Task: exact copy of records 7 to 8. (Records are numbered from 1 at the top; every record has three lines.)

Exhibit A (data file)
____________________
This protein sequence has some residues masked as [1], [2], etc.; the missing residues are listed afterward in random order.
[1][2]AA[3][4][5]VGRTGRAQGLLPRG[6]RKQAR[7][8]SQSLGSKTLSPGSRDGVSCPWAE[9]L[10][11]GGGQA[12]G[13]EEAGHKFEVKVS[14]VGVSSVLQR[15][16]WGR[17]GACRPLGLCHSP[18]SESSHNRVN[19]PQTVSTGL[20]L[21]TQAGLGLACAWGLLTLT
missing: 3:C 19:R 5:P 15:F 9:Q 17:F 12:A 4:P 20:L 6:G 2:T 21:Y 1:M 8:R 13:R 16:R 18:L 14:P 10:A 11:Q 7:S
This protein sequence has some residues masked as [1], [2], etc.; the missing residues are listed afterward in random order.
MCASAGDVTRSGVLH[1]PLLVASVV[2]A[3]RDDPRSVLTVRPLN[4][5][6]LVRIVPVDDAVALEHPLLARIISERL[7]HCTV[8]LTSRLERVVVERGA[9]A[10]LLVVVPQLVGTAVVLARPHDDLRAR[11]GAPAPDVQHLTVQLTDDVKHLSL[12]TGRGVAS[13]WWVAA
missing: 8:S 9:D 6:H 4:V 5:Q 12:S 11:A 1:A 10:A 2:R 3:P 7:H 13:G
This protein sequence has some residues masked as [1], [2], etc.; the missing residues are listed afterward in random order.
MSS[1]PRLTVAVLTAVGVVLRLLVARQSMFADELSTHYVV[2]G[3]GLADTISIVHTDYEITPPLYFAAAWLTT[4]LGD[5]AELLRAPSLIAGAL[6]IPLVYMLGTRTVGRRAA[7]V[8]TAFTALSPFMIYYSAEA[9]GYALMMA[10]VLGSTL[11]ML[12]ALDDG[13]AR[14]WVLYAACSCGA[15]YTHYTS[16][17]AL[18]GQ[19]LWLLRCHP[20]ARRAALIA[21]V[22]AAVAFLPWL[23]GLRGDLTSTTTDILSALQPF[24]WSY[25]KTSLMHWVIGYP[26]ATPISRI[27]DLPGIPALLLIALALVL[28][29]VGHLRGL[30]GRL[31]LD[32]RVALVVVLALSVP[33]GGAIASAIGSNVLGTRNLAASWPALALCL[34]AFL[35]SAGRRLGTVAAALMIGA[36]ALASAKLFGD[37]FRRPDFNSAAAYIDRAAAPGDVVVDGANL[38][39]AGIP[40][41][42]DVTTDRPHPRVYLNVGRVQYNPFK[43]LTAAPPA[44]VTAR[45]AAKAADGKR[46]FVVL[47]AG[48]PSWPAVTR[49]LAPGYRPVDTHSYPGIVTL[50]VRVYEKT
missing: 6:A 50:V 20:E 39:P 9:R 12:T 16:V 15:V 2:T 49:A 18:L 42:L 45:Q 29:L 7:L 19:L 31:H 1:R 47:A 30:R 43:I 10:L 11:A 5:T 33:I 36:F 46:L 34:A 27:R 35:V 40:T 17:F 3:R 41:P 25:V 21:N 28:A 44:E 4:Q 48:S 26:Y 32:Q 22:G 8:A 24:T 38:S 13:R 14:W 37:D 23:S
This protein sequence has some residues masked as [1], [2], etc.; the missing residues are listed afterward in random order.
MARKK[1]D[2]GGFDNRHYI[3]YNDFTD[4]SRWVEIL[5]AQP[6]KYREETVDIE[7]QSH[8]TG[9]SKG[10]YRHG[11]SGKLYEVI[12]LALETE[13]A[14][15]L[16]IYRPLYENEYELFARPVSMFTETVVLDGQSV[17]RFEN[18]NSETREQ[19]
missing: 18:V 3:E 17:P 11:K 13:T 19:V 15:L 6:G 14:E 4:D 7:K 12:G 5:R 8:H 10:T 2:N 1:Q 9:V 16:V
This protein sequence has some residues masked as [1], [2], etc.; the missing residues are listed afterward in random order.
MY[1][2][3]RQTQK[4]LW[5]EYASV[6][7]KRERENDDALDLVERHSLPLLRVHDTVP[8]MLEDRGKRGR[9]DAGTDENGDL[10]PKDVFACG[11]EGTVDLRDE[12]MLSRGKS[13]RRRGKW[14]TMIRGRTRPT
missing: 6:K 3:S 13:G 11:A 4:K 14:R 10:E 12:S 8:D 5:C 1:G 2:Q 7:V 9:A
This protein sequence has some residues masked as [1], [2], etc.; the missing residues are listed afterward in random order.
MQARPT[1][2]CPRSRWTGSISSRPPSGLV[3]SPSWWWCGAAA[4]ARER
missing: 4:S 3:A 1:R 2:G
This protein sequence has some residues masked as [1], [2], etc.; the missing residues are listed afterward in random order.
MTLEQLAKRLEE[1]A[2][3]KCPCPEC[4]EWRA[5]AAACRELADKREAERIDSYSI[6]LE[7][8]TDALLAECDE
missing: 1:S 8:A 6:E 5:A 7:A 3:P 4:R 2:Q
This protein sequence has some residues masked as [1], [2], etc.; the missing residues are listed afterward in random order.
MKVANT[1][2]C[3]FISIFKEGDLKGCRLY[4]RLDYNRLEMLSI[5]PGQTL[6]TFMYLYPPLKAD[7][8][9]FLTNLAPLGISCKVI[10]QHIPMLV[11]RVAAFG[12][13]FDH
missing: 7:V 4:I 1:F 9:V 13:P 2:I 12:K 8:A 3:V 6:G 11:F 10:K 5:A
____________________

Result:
This protein sequence has some residues masked as [1], [2], etc.; the missing residues are listed afterward in random order.
MTLEQLAKRLEE[1]A[2][3]KCPCPEC[4]EWRA[5]AAACRELADKREAERIDSYSI[6]LE[7][8]TDALLAECDE
missing: 1:S 8:A 6:E 5:A 7:A 3:P 4:R 2:Q
This protein sequence has some residues masked as [1], [2], etc.; the missing residues are listed afterward in random order.
MKVANT[1][2]C[3]FISIFKEGDLKGCRLY[4]RLDYNRLEMLSI[5]PGQTL[6]TFMYLYPPLKAD[7][8][9]FLTNLAPLGISCKVI[10]QHIPMLV[11]RVAAFG[12][13]FDH
missing: 7:V 4:I 1:F 9:V 13:P 2:I 12:K 8:A 3:V 6:G 11:F 10:K 5:A